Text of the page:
Food in film

I’m in the fog that creeps in after I finish a script, when you wonder what to do next. Of course rewriting is a good idea, but then it also makes sense to get a little distance. I guess I could clean the garage and change the oil before starting the second draft.

But instead we’ve been holding a little German film festival. None of that oppressive Herzog stuff, but rather surprisingly light fare. We watched Goodbye Lenin!, Lives of Others and Mostly Martha. Lives of Others was a bit intense, but still ultimately uplifting. No dark chaos theory here.

Even though Lives was a brilliant film, Martha was perhaps my favorite. This is because I’m a sucker for movies about food. In this film, Martha is a chef who doesn’t eat and needs to learn how, along with the other important things in life, like how to raise a kid and be a lover. I think it has easily cracked my top five food film list, up there with Ratatouille, and Big Night, plus the aggregate of all of those great food scenes in the Coppola films.

This got me thinking about why food plays such a vital part in so many films. The best scenes take place in kitchens, restaurants or even cowboy campfires. Of course don’t forget the cafeteria food fight in Animal House. Capturing the spirit of food in a film is difficult given the fact that we can’t smell or taste what’s going on. Presentation is always part of a great meal, but it’s these other two senses that are critical to the process of enjoying food. It’s hard to get that across in a visual medium. But great films manage to make that happen.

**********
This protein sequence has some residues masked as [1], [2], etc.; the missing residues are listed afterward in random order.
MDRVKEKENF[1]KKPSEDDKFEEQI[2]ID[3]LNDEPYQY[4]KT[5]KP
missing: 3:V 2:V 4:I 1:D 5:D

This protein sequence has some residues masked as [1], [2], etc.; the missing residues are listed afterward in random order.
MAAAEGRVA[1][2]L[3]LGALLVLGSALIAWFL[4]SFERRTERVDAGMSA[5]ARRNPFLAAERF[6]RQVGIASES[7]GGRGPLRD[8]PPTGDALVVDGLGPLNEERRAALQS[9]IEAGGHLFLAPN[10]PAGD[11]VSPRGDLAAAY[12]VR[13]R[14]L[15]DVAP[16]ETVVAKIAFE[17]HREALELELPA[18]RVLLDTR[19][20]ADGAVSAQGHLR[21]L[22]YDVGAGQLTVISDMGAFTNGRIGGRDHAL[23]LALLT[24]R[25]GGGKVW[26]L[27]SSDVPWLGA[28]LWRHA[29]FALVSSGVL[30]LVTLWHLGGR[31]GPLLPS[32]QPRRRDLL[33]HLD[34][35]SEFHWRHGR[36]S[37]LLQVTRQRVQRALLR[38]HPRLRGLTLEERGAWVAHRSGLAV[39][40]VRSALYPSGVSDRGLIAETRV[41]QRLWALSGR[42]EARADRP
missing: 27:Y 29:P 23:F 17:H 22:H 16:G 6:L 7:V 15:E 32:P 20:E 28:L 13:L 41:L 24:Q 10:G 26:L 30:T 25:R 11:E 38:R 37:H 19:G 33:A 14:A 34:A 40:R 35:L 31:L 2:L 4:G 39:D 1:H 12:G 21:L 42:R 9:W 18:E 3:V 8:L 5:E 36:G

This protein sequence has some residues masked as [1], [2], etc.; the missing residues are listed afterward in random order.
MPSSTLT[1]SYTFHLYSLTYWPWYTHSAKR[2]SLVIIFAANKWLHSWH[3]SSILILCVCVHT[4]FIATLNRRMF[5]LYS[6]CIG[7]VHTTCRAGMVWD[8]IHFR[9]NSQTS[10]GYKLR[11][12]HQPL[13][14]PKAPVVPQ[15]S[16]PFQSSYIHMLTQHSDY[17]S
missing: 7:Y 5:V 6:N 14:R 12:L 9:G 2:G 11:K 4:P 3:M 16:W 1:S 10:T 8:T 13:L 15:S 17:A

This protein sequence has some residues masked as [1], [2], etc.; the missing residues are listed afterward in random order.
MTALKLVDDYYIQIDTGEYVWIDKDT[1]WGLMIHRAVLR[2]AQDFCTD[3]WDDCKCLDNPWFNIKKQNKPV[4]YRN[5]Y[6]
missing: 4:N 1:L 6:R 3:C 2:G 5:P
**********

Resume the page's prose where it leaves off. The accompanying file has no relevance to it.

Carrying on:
Mostly Martha operates like a routine romantic comedy throwing in that tried and true vehicle–the orphaned kid who shows up on your doorstep. But despite the conventions, and despite its German Lifetime Network soundtrack, it is a brilliant food film. It opens with a narration by a chef in her psychiatrist’s office offering a description that is guaranteed to start your belly growling. And in a moving scene where the orphaned girl who hasn’t eaten since her mother’s death is coaxed into eating a plate of spaghetti, you’ll be in tears and then make a run to the fridge. I’ve made my own attempt to write a great food story with my novel Vintage (due out in 2015 from Touchstone Books). It’s ostensibly about wine, but wine is only so much fermented grape juice without food and conversation, which is the point of the screenplay. I don’t have the audacity to include it in this list of classics, it’s merely my humble attempt to get the essence of a meal onto the screen.

So thumbs up for Martha and now it’s time to get back to work.

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